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aka - Wednesday's Child
United Kingdom 1972
Directed by
Ken Loach
108 minutes
Rated M

Reviewed by
Bernard Hemingway
3.5 stars

Family Life

Ken Loach and his producer Tony Garnett had a surprise hit with their social realist portrait of a young working class Yorkshire lad in Kes (1969). It was a strong example of British committed cinema but mild stuff compared to this excoriating account of institutionalized socialization.

Family Life is adapted by David Mercer from his television play “In Two Minds” and tells the story of a confused 19-year-old girl, Janice Baildon (Sandy Ratcliff), who lives at home with her parents, hard-working authoritarian father (Bill Dean), a storeman, and controlling, pretentious mother (Grace Cave). As Janice becomes increasingly erratic and rebellious and finally pregnant, her parents force her to get an abortion and then when she reacts badly to this, turn to the public mental health system for a solution. Placed in an institution Janice initially receives some help from a Langian psychologist, Dr. Donaldson (Michael Riddall), but he is removed by the hospital's conservative board and she is then treated with drugs and electric-shock therapy which reduce her to zomboid lifelessness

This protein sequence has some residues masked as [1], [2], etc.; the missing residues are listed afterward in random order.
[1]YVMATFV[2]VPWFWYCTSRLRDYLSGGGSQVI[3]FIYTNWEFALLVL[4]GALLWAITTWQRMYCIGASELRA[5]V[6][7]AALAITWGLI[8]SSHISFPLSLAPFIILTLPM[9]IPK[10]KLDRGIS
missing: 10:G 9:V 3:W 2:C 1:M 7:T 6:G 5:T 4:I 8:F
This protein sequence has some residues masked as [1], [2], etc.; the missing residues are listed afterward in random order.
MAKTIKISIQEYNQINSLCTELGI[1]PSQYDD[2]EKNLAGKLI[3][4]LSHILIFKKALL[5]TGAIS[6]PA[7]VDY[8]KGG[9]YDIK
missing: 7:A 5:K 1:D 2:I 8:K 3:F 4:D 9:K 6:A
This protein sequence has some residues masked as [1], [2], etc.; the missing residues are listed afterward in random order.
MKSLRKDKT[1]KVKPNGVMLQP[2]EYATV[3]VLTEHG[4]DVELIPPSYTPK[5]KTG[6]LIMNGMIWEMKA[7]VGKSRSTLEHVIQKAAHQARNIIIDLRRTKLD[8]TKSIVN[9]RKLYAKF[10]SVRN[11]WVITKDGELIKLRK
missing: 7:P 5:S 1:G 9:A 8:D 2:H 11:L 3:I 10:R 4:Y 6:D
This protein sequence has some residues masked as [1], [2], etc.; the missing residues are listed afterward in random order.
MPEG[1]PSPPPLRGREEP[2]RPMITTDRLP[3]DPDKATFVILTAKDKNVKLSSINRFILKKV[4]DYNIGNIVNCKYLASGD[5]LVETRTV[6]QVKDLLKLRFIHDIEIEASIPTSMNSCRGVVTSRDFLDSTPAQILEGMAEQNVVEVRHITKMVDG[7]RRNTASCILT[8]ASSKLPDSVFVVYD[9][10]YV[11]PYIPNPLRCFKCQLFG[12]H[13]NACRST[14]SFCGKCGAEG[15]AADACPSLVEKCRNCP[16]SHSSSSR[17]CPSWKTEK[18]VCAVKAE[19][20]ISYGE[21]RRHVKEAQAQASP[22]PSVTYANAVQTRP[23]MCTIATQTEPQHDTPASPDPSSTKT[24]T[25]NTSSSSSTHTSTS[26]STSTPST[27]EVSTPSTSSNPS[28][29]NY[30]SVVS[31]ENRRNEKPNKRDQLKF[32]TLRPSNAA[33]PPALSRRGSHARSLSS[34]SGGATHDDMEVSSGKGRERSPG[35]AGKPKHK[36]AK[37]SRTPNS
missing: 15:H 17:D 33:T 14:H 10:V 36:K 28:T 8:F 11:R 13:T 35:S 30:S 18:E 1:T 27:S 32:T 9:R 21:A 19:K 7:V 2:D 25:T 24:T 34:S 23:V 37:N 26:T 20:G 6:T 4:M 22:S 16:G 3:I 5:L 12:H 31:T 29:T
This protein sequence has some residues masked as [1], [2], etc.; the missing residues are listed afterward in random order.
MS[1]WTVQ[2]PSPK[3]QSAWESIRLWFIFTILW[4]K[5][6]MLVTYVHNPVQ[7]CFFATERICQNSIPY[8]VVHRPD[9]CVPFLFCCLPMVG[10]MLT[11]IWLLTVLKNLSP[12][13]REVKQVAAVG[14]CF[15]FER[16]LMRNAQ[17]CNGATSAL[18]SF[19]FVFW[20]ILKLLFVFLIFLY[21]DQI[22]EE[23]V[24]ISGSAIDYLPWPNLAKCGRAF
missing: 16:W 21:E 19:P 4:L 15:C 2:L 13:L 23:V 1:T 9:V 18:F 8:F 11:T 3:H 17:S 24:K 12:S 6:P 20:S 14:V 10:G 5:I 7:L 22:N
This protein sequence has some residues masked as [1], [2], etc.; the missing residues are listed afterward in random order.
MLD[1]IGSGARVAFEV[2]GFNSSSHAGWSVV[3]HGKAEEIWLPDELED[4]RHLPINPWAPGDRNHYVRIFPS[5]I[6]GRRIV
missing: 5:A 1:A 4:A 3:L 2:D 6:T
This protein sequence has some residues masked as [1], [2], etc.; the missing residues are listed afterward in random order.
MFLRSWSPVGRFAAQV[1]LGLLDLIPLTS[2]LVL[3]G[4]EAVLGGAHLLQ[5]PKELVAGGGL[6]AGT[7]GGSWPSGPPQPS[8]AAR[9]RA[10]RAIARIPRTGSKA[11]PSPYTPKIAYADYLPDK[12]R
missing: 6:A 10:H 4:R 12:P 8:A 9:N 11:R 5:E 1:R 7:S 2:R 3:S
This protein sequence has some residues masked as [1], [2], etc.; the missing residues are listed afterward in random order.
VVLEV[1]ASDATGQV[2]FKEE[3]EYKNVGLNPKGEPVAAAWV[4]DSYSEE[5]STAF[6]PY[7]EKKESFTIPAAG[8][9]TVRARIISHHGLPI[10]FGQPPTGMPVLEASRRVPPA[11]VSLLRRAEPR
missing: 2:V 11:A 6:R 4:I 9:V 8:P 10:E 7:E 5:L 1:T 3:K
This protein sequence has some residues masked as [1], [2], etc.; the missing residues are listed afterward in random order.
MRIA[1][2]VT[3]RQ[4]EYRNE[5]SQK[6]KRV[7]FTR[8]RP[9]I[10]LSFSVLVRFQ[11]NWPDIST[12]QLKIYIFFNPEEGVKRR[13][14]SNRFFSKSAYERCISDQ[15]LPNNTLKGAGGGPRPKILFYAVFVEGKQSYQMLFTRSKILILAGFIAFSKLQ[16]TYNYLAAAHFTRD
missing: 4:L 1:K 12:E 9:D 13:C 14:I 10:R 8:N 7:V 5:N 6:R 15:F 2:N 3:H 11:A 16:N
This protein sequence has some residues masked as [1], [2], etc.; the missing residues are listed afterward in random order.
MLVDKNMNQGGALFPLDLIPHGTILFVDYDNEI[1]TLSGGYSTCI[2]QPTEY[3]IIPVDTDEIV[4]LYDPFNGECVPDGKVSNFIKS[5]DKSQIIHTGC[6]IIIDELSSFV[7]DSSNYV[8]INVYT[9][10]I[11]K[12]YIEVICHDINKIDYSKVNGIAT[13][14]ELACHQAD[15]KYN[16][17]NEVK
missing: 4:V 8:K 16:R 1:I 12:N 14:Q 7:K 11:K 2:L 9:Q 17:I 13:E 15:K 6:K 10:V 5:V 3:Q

Loach uses a low-budget, semi-documentary approach to mount a scathing attack on the bigotry of moral righteousness and the scandalous out-datedness of Britain's mental health system (which we hope has long since improved). The cast are extraordinarily convincing (much of the dialogue appears to be improvised) although the film tends to overstate the case, in particular making Janice’s boyfriend, Tim (Malcolm Tierney) a mere mouthpiece for the authorial point of view.

Family Life is a harrowing film that although having too much of a grim realist bent to appeal to a wide audience is a commendably passionate attack on the brutalizing tendencies of “normal” society of the day.

.FYI: For related subject matter and points of view interested parties should see One Flew Over The Cuckoo’s Nest (1975) and Frances (1982). 




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